These resources can immediately build your home buying power and help you take action sooner than you thought possible.”

And if you’re wondering if you have to be a first-time buyer to qualify for these programs, that’s not always the case. According to an article from downpaymentresource.com:

“It is a common misconception that homebuyer assistance is only available to first-time homebuyers, however, 38% of homebuyer assistance programs in Q1 2022 did not have a first-time homebuyer requirement.

There are also location and profession-based programs you could qualify for as well.

Bottom Line

Saving for your down payment is an important first step on your homebuying journey. Let’s connect today and make sure you have a trusted lender to help explore your options.

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Why Today’s Housing Inventory Proves the Market Isn’t Headed for a Crash

Why Today’s Housing Inventory Proves the Market Isn’t Headed for a Crash.

Whether or not you owned a home in 2008, you likely remember the housing crash that took place back then. And news about an economic slowdown happening today may bring all those concerns back to the surface. While those feelings are understandable, data can help reassure you the situation today is nothing like it was in 2008.

One of the key reasons why the market won’t crash this time is the current undersupply of inventory. Housing supply comes from three key places:

  • Current homeowners putting their homes up for sale
  • Newly built homes coming onto the market
  • Distressed properties (short sales or foreclosures)

For the market to crash, you’d have to make a case for an oversupply of inventory headed to the market, and the numbers just don’t support that. So, here’s a deeper look at where inventory is coming from today to help prove why the housing market isn’t headed for a crash.

Current Homeowners Putting Their Homes Up for Sale

Even though housing supply is increasing this year, there’s still a limited number of existing homes available. The graph below helps illustrate this point. Based on the latest weekly data, inventory is up 27.8% compared to the same week last year (shown in blue). But compared to the same week in 2019 (shown in the larger red bar), it’s still down by 42.6%.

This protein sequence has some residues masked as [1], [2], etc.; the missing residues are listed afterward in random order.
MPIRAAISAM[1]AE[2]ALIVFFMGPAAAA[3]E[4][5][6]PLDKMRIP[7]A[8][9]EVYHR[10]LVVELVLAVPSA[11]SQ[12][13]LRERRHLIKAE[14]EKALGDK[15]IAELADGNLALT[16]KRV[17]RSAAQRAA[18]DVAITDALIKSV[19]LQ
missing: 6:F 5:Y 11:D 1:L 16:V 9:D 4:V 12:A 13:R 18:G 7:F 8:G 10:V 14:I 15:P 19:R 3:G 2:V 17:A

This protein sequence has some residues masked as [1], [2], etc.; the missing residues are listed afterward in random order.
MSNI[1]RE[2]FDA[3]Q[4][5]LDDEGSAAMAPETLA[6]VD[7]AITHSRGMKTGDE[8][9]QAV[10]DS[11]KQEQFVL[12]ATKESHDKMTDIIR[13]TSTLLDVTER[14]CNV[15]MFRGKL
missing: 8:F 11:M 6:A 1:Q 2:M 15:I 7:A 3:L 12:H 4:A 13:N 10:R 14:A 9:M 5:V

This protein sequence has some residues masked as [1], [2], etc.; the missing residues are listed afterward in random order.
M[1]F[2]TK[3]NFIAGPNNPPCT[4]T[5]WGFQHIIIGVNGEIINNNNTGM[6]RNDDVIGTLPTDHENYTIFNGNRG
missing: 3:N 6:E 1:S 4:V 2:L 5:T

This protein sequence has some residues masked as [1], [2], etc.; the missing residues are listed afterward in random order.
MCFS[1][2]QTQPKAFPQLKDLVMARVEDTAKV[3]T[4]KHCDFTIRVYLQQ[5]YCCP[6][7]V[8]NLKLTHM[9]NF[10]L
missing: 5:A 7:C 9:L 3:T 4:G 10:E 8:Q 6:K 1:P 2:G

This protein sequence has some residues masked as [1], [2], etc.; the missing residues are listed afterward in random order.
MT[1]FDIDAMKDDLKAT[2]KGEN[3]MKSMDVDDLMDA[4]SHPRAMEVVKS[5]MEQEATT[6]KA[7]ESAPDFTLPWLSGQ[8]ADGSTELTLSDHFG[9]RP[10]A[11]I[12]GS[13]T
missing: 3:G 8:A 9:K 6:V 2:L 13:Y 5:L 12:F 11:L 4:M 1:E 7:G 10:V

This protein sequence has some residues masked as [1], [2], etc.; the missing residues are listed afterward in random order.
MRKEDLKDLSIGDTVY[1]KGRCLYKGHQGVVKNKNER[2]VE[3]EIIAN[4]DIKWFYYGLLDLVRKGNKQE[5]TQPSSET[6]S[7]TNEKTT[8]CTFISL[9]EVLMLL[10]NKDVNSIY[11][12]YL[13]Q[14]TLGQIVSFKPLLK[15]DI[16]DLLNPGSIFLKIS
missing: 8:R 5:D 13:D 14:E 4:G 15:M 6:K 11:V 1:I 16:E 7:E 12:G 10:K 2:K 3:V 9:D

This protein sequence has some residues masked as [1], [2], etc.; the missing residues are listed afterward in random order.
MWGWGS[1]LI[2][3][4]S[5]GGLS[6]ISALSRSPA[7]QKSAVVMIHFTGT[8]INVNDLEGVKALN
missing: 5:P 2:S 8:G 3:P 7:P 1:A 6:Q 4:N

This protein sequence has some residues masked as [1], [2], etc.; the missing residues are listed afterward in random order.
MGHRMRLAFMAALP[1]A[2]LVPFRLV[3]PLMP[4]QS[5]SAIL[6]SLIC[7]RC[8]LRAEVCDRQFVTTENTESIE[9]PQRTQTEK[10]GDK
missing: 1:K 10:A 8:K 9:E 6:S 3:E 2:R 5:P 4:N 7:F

Why Today’s Housing Inventory Proves the Market Isn’t Headed for a Crash | Simplifying The Market

So, what does this mean? Inventory is still historically low. There simply aren’t enough homes on the market to cause prices to crash. There would need to be a flood of people getting ready to sell their houses in order to tip the scales toward a buyers’ market. And that level of activity simply isn’t there.

Newly Built Homes Coming onto the Market

There’s also a lot of talk about what’s happening with newly built homes today, and that may make you wonder if we’re overbuilding. But home builders are actually slowing down their production right now. Ali Wolf, Chief Economist at Zonda, notes:

“It has become a very competitive market for builders where they are trying to offload any standing inventory.”

To avoid repeating the overbuilding that happened leading up to the housing crisis, builders are reacting to higher mortgage rates and softening buyer demand by slowing down their work. It’s a sign they’re being intentional about not overbuilding homes like they did during the bubble.

And according to the latest data from the U.S. Census, at today’s current pace, we’re headed to build a seasonally adjusted annual rate of about 1.4 million homes this year. While this will add more inventory to the market, it’s not on pace to create an oversupply because builders today are more cautious than the last time when they built more homes than the market could absorb.

Distressed Properties (Short Sales or Foreclosures)

The last place inventory can come from is distressed properties, including short sales and foreclosures. Back in the housing crisis, there was a flood of foreclosures due to lending standards that allowed many people to secure a home loan they couldn’t truly afford. Today, lending standards are much tighter, resulting in more qualified buyers and far fewer foreclosures. The graph below uses data from ATTOM Data Solutions on properties with foreclosure filings to help paint the picture of how things have changed since the crash:

Why Today’s Housing Inventory Proves the Market Isn’t Headed for a Crash | Simplifying The Market

This graph shows how in the time around the housing crash there were over one million foreclosure filings per year. As lending standards tightened since then, the activity started to decline. And in 2020 and 2021, the forbearance program was a further aid to help prevent a repeat of the wave of foreclosures we saw back around 2008.

That program was a game changer, giving homeowners options for things like loan deferrals and modifications they didn’t have before. And data on the success of that program shows four out of every five homeowners coming out of forbearance are either paid in full or have worked out a repayment plan to avoid foreclosure. These are a few of the biggest reasons there won’t be a wave of foreclosures coming to the market.

Bottom Line

Although housing supply is growing this year, the market certainly isn’t anywhere near the inventory levels that would cause prices to drop significantly. That’s why inventory tells us the housing market won’t crash.